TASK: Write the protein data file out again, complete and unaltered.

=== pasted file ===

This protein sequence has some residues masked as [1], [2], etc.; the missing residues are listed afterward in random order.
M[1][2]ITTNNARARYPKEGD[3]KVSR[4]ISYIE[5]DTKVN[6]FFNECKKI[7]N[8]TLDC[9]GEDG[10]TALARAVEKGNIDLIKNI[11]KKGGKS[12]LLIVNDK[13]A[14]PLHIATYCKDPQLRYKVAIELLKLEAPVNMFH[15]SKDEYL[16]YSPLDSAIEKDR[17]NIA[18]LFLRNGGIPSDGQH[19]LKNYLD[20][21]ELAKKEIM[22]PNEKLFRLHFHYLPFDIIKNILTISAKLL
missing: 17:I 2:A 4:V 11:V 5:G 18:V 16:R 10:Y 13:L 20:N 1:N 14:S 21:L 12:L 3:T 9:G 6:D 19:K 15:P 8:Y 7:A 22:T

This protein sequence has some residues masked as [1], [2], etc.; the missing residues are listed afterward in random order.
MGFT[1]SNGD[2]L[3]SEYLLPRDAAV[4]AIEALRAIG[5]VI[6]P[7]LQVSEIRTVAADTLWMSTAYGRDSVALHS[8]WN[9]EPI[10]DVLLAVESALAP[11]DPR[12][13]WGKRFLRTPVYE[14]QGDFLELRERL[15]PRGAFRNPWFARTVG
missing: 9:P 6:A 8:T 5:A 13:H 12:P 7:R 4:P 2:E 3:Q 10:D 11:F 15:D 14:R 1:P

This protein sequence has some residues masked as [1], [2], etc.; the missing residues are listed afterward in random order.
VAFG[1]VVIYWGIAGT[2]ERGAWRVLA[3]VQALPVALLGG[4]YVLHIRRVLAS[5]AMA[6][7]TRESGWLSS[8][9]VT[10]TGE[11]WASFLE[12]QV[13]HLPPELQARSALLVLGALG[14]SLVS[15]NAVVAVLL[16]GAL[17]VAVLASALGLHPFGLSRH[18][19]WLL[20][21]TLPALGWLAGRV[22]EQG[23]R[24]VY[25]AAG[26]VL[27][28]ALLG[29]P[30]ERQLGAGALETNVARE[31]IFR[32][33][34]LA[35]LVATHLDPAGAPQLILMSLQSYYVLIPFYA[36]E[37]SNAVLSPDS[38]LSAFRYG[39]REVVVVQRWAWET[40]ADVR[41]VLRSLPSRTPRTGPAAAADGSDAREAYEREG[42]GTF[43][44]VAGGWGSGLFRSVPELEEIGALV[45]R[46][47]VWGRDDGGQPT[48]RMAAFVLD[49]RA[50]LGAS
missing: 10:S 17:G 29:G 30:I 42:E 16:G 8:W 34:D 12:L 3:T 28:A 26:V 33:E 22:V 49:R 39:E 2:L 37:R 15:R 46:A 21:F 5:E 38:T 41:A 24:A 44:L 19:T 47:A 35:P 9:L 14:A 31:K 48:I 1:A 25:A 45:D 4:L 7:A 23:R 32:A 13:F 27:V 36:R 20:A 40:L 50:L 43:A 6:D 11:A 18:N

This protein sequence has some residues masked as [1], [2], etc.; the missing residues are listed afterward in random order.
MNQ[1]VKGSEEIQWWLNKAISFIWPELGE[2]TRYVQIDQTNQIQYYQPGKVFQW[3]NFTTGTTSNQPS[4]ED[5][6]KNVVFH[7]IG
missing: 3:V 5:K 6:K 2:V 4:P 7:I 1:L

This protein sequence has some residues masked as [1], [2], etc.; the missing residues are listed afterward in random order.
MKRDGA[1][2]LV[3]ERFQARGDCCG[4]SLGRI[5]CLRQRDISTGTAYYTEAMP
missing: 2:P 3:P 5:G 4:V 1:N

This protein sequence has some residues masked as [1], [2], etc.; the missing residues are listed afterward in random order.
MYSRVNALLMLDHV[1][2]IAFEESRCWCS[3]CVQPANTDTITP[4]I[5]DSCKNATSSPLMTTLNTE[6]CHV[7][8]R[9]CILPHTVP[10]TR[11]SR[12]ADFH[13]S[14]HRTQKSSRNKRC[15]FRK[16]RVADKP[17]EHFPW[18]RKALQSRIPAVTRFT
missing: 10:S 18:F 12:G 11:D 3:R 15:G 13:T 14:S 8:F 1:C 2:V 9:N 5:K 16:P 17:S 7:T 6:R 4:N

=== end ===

This protein sequence has some residues masked as [1], [2], etc.; the missing residues are listed afterward in random order.
M[1][2]ITTNNARARYPKEGD[3]KVSR[4]ISYIE[5]DTKVN[6]FFNECKKI[7]N[8]TLDC[9]GEDG[10]TALARAVEKGNIDLIKNI[11]KKGGKS[12]LLIVNDK[13]A[14]PLHIATYCKDPQLRYKVAIELLKLEAPVNMFH[15]SKDEYL[16]YSPLDSAIEKDR[17]NIA[18]LFLRNGGIPSDGQH[19]LKNYLD[20][21]ELAKKEIM[22]PNEKLFRLHFHYLPFDIIKNILTISAKLL
missing: 17:I 2:A 4:V 11:V 5:G 18:V 16:R 10:Y 13:L 20:N 1:N 14:S 21:L 12:L 3:T 9:G 6:D 19:K 15:P 8:Y 7:A 22:T

This protein sequence has some residues masked as [1], [2], etc.; the missing residues are listed afterward in random order.
MGFT[1]SNGD[2]L[3]SEYLLPRDAAV[4]AIEALRAIG[5]VI[6]P[7]LQVSEIRTVAADTLWMSTAYGRDSVALHS[8]WN[9]EPI[10]DVLLAVESALAP[11]DPR[12][13]WGKRFLRTPVYE[14]QGDFLELRERL[15]PRGAFRNPWFARTVG
missing: 9:P 6:A 8:T 5:A 13:H 12:P 7:R 4:P 2:E 3:Q 10:D 11:F 15:D 14:R 1:P

This protein sequence has some residues masked as [1], [2], etc.; the missing residues are listed afterward in random order.
VAFG[1]VVIYWGIAGT[2]ERGAWRVLA[3]VQALPVALLGG[4]YVLHIRRVLAS[5]AMA[6][7]TRESGWLSS[8][9]VT[10]TGE[11]WASFLE[12]QV[13]HLPPELQARSALLVLGALG[14]SLVS[15]NAVVAVLL[16]GAL[17]VAVLASALGLHPFGLSRH[18][19]WLL[20][21]TLPALGWLAGRV[22]EQG[23]R[24]VY[25]AAG[26]VL[27][28]ALLG[29]P[30]ERQLGAGALETNVARE[31]IFR[32][33][34]LA[35]LVATHLDPAGAPQLILMSLQSYYVLIPFYA[36]E[37]SNAVLSPDS[38]LSAFRYG[39]REVVVVQRWAWET[40]ADVR[41]VLRSLPSRTPRTGPAAAADGSDAREAYEREG[42]GTF[43][44]VAGGWGSGLFRSVPELEEIGALV[45]R[46][47]VWGRDDGGQPT[48]RMAAFVLD[49]RA[50]LGAS
missing: 10:S 17:G 29:G 30:I 42:E 16:G 8:W 34:D 12:L 3:T 28:A 26:V 33:E 22:V 49:R 39:E 2:L 37:R 15:R 46:A 21:F 5:E 38:T 41:A 24:A 44:L 19:T 47:A 35:P 9:L 14:A 31:K 48:I 1:A 25:A 45:D 4:L 7:A 23:R 32:A 13:F 27:V 36:R 20:A 40:L 50:L 43:A 6:D 11:A 18:N

This protein sequence has some residues masked as [1], [2], etc.; the missing residues are listed afterward in random order.
MNQ[1]VKGSEEIQWWLNKAISFIWPELGE[2]TRYVQIDQTNQIQYYQPGKVFQW[3]NFTTGTTSNQPS[4]ED[5][6]KNVVFH[7]IG
missing: 3:V 5:K 6:K 2:V 4:P 7:I 1:L

This protein sequence has some residues masked as [1], [2], etc.; the missing residues are listed afterward in random order.
MKRDGA[1][2]LV[3]ERFQARGDCCG[4]SLGRI[5]CLRQRDISTGTAYYTEAMP
missing: 2:P 3:P 5:G 4:V 1:N

This protein sequence has some residues masked as [1], [2], etc.; the missing residues are listed afterward in random order.
MYSRVNALLMLDHV[1][2]IAFEESRCWCS[3]CVQPANTDTITP[4]I[5]DSCKNATSSPLMTTLNTE[6]CHV[7][8]R[9]CILPHTVP[10]TR[11]SR[12]ADFH[13]S[14]HRTQKSSRNKRC[15]FRK[16]RVADKP[17]EHFPW[18]RKALQSRIPAVTRFT
missing: 10:S 18:F 12:G 11:D 3:R 15:G 13:T 14:S 8:F 1:C 2:V 9:N 5:K 16:P 17:S 7:T 6:R 4:N